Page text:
Parvo in Dogs: What Every Dog Owner Should Know

Parvovirus is the name given to both an unpleasant and potentially deadly canine disease and the virus that causes it.

Parvovirus (also known as CPV or “parvo” for short) is most commonly experienced in high-density locations like boarding kennels and doggie parks where one carrier animal may rapidly infect other animals.

Parvovirus Risks

Parvo is a thoroughly unpleasant disease for dogs, with the symptoms being even more severe in puppies and elderly dogs. Studies suggest that without proper treatment mortality rates in dogs can exceed 90%. This is why most canines in the UK are vaccinated as puppies, with regular boosters to help maintain their immunity.

The severity of the disease is also why many countries require dogs to be fully vaccinated before allowing entry. As a result, if you plan to take your dog abroad ensuring that it has had the vaccine should be considered a priority in order to protect both your dog and those of others.

Parvovirus Transmission

Parvovirus is most commonly transmitted from one dog to another through the faeces or bodily fluids. For this reason, parvovirus does seem more prevalent in areas where cleanliness and hygiene have been less carefully monitored.

It is important to note that the virus is incredibly tough and, unlike many other viruses, can survive outside the canine body for long periods of time. Most experts agree that the virus is capable of lying dormant in the environment for months or even years.

This is important to note because it is possible for non-vaccinated dogs to pick up the virus unexpectedly, even when they have not come into direct contact with other dogs. Transmission may come, for example, from direct contact with another dog’s faeces or even from sharing bedding or food bowls. In the most extreme circumstances even pet owners themselves can inadvertently transmit the virus from one dog to another.

For this reason if parvovirus is suspected complete isolation for the dog is essential, as is careful bio-control to prevent the virus infecting other animals.

Parvovirus Symptoms

The primary source of distress in parvovirus cases is severe enteritis (swelling of the intestine). This typically leads on to secondary symptoms including lethargy and severe vomiting and diarrhoea (often with signs of blood).

In puppies the symptoms can develop particularly quickly, where anaemia may also be experienced. The outlook for infected dogs is dire, so early identification and treatment should be considered of primary importance.

To be certain of a diagnosis it will be necessary for a vet to test your pet. If you are concerned it is worth telephoning your vet immediately; whilst an early diagnosis is important, you also don’t want to risk infecting other dogs when attending the surgery.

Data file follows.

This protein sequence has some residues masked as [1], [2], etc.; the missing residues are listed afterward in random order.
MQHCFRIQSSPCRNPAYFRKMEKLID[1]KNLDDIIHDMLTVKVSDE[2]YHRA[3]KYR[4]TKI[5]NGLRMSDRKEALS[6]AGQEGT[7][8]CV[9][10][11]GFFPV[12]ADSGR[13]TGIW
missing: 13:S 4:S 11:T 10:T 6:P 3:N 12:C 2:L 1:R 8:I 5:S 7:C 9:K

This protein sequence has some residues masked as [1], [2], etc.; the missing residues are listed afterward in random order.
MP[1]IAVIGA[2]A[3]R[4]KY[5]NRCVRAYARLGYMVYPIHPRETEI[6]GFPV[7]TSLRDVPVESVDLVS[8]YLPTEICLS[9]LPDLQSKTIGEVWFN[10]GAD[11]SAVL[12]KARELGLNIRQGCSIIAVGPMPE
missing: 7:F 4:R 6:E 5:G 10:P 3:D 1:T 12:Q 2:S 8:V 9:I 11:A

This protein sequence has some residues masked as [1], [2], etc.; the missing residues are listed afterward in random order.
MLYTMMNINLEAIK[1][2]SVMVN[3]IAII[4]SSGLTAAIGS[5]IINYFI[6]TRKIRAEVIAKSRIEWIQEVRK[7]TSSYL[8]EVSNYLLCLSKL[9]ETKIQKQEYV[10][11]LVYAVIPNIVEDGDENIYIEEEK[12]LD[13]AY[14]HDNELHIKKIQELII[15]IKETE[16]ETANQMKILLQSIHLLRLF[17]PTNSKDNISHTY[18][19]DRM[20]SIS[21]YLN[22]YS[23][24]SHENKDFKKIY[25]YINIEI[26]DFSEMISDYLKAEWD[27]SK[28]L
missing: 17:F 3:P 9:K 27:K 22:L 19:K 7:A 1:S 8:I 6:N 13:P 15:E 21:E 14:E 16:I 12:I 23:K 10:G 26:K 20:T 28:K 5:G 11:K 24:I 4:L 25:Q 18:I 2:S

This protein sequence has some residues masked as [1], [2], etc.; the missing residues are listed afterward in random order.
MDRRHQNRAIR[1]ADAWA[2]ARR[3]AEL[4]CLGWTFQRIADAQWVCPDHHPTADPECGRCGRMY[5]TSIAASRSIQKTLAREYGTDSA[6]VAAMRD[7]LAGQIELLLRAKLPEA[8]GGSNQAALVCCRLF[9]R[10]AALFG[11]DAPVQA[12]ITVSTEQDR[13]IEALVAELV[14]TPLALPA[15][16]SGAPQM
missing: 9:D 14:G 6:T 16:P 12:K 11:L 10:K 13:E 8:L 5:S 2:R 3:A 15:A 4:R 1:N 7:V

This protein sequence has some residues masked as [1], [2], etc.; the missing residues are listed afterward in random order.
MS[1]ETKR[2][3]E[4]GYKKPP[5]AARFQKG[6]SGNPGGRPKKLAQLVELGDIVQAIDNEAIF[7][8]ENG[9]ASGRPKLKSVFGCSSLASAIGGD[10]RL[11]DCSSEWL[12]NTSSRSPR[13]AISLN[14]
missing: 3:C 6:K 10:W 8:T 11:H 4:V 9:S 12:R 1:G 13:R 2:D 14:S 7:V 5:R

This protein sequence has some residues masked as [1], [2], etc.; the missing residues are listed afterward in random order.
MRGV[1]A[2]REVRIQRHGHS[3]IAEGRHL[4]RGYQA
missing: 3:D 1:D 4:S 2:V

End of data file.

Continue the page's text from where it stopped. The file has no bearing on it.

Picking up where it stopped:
Parvovirus Treatment

Sadly there are currently no medications that will cure parvovirus. Parvovirus treatment therefore tends to focus on treating the symptoms of parvo, thus allowing your dog’s immune system the resources it needs to fight off the infection.

Of primary importance is the replacement of fluids lost through vomiting and diarrhoea, without which extreme dehydration can rapidly lead to listlessness and death. This is most commonly administered intravenously.

In addition it is commonplace to provide antibiotics. Whilst antibiotics will not treat the originating virus itself, they can help to reduce inflammation and assist your dog in fighting secondary infections.

In almost all cases veterinary admission and round-the-clock monitoring will be required. As a result, treating parvovirus can be an expensive exercise. For this reason alone caring dog owners should not only possess suitable pet insurance but should also vaccinate as early as possible to prevent infection.

Parvovirus Vaccines

Fortunately these days most puppies are immunized against canine parvovirus. If in doubt, consult your veterinary surgeon who will be able to advise you on the best route for vaccination. Boosters are likely to be required from time to time in order to maintain full protection against the virus.

In Conclusion

If ever there was a good reason to maintain an effective vaccination program for your dog it is canine parvovirus. Left untreated, this highly contagious disease can lead to a painful and unpleasant end for your best friend. Don’t take risks with your pet’s health just to save a few pounds on the cost of vaccination; far better to invest now and rest easy knowing your pet is protected from this unpleasant infection.